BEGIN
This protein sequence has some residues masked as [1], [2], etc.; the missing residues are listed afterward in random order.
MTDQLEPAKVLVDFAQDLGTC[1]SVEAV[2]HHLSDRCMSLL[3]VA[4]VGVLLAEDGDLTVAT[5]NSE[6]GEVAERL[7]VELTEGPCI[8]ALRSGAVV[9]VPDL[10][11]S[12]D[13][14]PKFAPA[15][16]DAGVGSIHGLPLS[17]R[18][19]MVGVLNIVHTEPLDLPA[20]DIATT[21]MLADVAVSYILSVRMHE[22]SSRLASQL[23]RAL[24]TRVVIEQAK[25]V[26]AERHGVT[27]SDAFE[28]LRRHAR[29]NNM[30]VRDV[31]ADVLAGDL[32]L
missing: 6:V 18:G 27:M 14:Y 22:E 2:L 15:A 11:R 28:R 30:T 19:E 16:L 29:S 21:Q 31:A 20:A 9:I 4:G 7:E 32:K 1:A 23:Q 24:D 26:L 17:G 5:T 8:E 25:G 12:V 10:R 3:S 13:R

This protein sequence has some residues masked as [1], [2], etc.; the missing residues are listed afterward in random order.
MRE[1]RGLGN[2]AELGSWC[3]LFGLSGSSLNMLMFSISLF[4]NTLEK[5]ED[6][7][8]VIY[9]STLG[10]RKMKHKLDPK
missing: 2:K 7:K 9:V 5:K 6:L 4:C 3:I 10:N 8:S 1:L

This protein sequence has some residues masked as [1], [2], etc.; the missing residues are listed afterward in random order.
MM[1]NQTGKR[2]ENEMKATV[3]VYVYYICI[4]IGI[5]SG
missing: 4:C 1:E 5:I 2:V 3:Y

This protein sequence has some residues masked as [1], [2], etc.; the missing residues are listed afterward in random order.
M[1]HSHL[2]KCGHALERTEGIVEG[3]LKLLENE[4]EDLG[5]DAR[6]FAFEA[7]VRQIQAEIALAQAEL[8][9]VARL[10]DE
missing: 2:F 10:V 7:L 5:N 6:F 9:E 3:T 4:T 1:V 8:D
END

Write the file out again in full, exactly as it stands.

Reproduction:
This protein sequence has some residues masked as [1], [2], etc.; the missing residues are listed afterward in random order.
MTDQLEPAKVLVDFAQDLGTC[1]SVEAV[2]HHLSDRCMSLL[3]VA[4]VGVLLAEDGDLTVAT[5]NSE[6]GEVAERL[7]VELTEGPCI[8]ALRSGAVV[9]VPDL[10][11]S[12]D[13][14]PKFAPA[15][16]DAGVGSIHGLPLS[17]R[18][19]MVGVLNIVHTEPLDLPA[20]DIATT[21]MLADVAVSYILSVRMHE[22]SSRLASQL[23]RAL[24]TRVVIEQAK[25]V[26]AERHGVT[27]SDAFE[28]LRRHAR[29]NNM[30]VRDV[31]ADVLAGDL[32]L
missing: 6:V 18:G 27:M 14:Y 22:E 2:L 15:A 11:R 28:R 30:T 19:E 16:L 29:S 21:Q 31:A 20:A 9:I 4:G 7:E 32:K 1:A 23:Q 24:D 26:L 17:G 5:T 8:E 25:G 12:V 10:R 3:S 13:R

This protein sequence has some residues masked as [1], [2], etc.; the missing residues are listed afterward in random order.
MRE[1]RGLGN[2]AELGSWC[3]LFGLSGSSLNMLMFSISLF[4]NTLEK[5]ED[6][7][8]VIY[9]STLG[10]RKMKHKLDPK
missing: 2:K 7:K 9:V 5:K 6:L 4:C 3:I 10:N 8:S 1:L

This protein sequence has some residues masked as [1], [2], etc.; the missing residues are listed afterward in random order.
MM[1]NQTGKR[2]ENEMKATV[3]VYVYYICI[4]IGI[5]SG
missing: 4:C 1:E 5:I 2:V 3:Y

This protein sequence has some residues masked as [1], [2], etc.; the missing residues are listed afterward in random order.
M[1]HSHL[2]KCGHALERTEGIVEG[3]LKLLENE[4]EDLG[5]DAR[6]FAFEA[7]VRQIQAEIALAQAEL[8][9]VARL[10]DE
missing: 2:F 10:V 7:L 5:N 6:F 9:E 3:T 4:T 1:V 8:D